Zostera angustifolia

Ecology

Z. angustifolia is a perennial which grows on sheltered tidal mudflats, in estuaries and in coastal lagoons, usually in shallower, more turbid water than Z. marina. It is usually found on mud or muddy sands, between the half-tide and low-tide marks. Lowland.

Status

Native

World Distribution

Z. angustifolia is also recorded from Denmark and Sweden; it is difficult to distinguish from narrow-leaved variants of Z. marina and is not regarded as specifically distinct by Hartog (1970).

Broad Habitats

Littoral sediment (includes saltmarsh and saltmarsh pools)

Light (Ellenberg): 7

Moisture (Ellenberg): 12

Reaction (Ellenberg): 8

Nitrogen (Ellenberg): 5

8

Salt Tolerance (Ellenberg): 8

January Mean Temperature (Celsius): 4.3

July Mean Temperature (Celsius): 15

Annual Precipitation (mm): 926

Length: 30

Perennation - primary

Perennial

Life Form - primary

Perennial hydrophyte (perennial water plant)

Woodiness

Herbaceous

Clonality - primary

Rhizome far-creeping

Count of 10km squares in Great Britain: 131

Count of 10km squares in Ireland: 27

Count of 10km squares in the Channel Isles: 6

Atlas Change Index: -0.68

Distribution information

JNCC Designations

NHMSYS0000465248

Scarce Atlas Account

Scarce Atlas Account: 

Zostera angustifolia (Hornem.) Reichb.

Narrow-leaved eelgrass

Status: scarce

 

This is a marine species of mudflats and estuaries which are always well sheltered from violent waves. It is recorded from half-tide to low-tide mark, and more rarely down to 4 metres, generally in shallower but more turbid water than Z. marina (Tutin 1942), especially on muds and muddy sands (Gubbay 1988). It grows in waters of variable salinity, often about 25 g dm-3 (i.e. fairly brackish (Turin 1942)), although it has been recorded in salinities up to 42 g dm-3 (highly saline (Clapham, Tutin & Moore 1987)). It is usually found in pure stands (although rarely as extensive as Z. marina), or sometimes with the green seaweed Chaetomorpha spp. It also grows in some coastal lagoons, including The Fleet where it is accompanied by Ruppia cirrhosa, R. maritima and Zostera noltii and the charophyte Lamprothamnium papulosum

The rhizome is perennial and long-lived, although the flowering shoots are annual. Short lengths of rhizome readily break off and are dispersed by the tide, providing the main means for establishing new colonies. It flowers in sea temperatures above 15 °C (usually around July), shedding its seeds in August and September. Germination occurs in autumn and early winter, but seedlings are always scarce, and absent in some years.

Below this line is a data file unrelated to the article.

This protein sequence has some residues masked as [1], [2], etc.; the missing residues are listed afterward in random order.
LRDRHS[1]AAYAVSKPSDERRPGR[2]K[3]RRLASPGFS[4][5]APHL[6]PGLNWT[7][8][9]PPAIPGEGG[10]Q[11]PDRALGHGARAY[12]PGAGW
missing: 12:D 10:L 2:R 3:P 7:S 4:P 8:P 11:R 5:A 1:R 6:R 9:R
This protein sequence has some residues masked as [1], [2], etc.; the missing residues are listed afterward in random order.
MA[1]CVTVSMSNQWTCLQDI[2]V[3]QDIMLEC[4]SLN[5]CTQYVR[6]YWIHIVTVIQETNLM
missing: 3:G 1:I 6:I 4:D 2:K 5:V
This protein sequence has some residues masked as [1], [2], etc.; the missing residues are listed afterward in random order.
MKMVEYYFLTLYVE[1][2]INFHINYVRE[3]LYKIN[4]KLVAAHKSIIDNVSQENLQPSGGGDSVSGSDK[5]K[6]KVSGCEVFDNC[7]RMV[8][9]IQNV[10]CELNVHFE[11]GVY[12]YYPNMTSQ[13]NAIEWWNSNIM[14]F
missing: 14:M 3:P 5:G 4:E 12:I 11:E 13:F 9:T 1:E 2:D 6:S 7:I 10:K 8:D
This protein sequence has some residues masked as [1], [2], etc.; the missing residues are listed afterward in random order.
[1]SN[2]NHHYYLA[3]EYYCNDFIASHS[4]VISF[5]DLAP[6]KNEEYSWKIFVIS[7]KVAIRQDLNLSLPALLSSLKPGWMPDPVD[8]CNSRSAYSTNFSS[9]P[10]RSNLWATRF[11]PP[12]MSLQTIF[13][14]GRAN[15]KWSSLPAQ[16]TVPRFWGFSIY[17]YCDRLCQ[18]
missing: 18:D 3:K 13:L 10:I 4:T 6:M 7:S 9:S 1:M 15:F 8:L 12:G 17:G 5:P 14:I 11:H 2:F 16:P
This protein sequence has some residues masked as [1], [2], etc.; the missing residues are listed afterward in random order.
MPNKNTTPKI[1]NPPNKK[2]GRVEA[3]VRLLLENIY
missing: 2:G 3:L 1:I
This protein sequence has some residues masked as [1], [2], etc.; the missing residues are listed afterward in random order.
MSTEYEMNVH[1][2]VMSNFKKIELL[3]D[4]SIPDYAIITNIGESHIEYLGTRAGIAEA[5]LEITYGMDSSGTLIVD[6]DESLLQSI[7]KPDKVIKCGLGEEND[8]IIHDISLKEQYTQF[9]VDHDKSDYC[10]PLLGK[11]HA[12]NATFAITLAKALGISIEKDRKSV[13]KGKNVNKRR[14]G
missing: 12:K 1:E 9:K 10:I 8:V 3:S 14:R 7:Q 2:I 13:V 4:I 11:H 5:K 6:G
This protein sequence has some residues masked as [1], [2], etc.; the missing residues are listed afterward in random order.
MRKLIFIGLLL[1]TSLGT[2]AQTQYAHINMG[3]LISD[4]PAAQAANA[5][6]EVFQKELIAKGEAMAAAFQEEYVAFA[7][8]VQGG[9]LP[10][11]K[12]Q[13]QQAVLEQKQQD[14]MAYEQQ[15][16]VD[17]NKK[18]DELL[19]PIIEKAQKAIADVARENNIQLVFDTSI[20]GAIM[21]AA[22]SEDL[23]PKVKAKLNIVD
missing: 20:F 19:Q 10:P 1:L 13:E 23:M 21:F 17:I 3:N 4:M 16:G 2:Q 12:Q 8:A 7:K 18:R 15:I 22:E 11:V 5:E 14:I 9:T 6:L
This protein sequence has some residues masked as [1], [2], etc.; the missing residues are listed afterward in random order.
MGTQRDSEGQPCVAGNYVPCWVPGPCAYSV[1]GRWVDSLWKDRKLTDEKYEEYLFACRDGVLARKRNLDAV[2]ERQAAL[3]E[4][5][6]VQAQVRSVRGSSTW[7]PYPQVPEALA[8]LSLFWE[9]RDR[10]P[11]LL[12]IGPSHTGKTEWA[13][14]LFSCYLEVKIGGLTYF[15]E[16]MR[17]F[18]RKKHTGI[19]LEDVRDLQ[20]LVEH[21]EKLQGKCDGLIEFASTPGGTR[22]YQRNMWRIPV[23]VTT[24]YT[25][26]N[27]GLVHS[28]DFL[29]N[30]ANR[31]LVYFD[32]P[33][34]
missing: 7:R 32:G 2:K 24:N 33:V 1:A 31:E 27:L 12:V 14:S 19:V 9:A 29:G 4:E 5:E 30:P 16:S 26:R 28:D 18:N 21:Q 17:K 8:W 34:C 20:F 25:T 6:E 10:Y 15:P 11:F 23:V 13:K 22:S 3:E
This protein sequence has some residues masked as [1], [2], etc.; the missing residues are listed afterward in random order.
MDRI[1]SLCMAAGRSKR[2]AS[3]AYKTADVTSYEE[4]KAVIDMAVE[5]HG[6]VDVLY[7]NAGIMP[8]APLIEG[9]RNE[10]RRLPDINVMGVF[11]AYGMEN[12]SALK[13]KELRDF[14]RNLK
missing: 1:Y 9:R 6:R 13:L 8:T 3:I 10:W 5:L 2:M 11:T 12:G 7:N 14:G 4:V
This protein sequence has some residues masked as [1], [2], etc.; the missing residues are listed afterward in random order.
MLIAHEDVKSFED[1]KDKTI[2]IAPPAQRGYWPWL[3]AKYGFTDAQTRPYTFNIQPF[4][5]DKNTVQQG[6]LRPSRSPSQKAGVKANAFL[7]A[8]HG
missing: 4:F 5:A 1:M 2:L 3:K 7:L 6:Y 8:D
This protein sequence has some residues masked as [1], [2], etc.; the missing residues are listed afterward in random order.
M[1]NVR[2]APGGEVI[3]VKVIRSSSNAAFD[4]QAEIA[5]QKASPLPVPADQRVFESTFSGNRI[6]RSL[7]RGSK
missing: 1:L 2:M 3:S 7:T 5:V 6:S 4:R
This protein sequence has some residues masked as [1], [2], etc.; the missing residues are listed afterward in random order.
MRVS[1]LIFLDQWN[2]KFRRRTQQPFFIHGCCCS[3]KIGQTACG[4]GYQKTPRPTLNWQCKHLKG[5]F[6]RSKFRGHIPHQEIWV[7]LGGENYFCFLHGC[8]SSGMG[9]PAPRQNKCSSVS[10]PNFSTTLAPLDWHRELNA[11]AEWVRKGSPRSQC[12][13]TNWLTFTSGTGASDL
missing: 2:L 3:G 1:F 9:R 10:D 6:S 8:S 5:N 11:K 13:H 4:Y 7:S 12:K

No major declines have been noted in this species, which did not suffer the wasting disease reported for Z. marina. Changes in salinity and substrate distribution as a result of estuarine ‘reclamation’ is the most serious threat at some sites.

Z. angustifolia is recorded in Europe from Denmark, Ireland and Sweden, but its distribution is imperfectly known because of confusion with Z. noltii and narrow-leaved variants of Z. marina.

Some of the mapped records for this species may well be a confusion with narrow-leaved forms of Z. marina, which can, in exposed habitats or turbulent waters, have leaves as narrow as 2 mm (Evans 1985). Stace (1991) suggests that this plant may only be a variety (var. angustifolia Hornem.) of Z. marina.

 

M. Scott

PLANTATT - Attributes of British and Irish plants. (.zip 1455KB) This dataset was compiled and published in 2004, and last updated in November 2008. Download includes an Excel spreadsheet of the attributes, and a PDF explaining the background and nomenclature. Note that the PDF version is the booklet as published, whereas the Excel spreadsheet incorporates subsequent corrections. A hardcopy can be purchased from the Centre for Ecology and Hydrology.

Atlas text references

Atlas (304c)
Scarce plants in Britain,
Stewart, A., Pearman D. A., and Preston C. D.
, Peterborough, (1994)

Biological Flora of the British Isles. No. 7. Zostera genus L. (pp. 217), Zostera marina L. (pp. 217-224), Zostera hornemanniana Tutin (pp. 224-226),
Tutin, T. G.
, Journal of Ecology, Volume 30, p.217-226, (1942)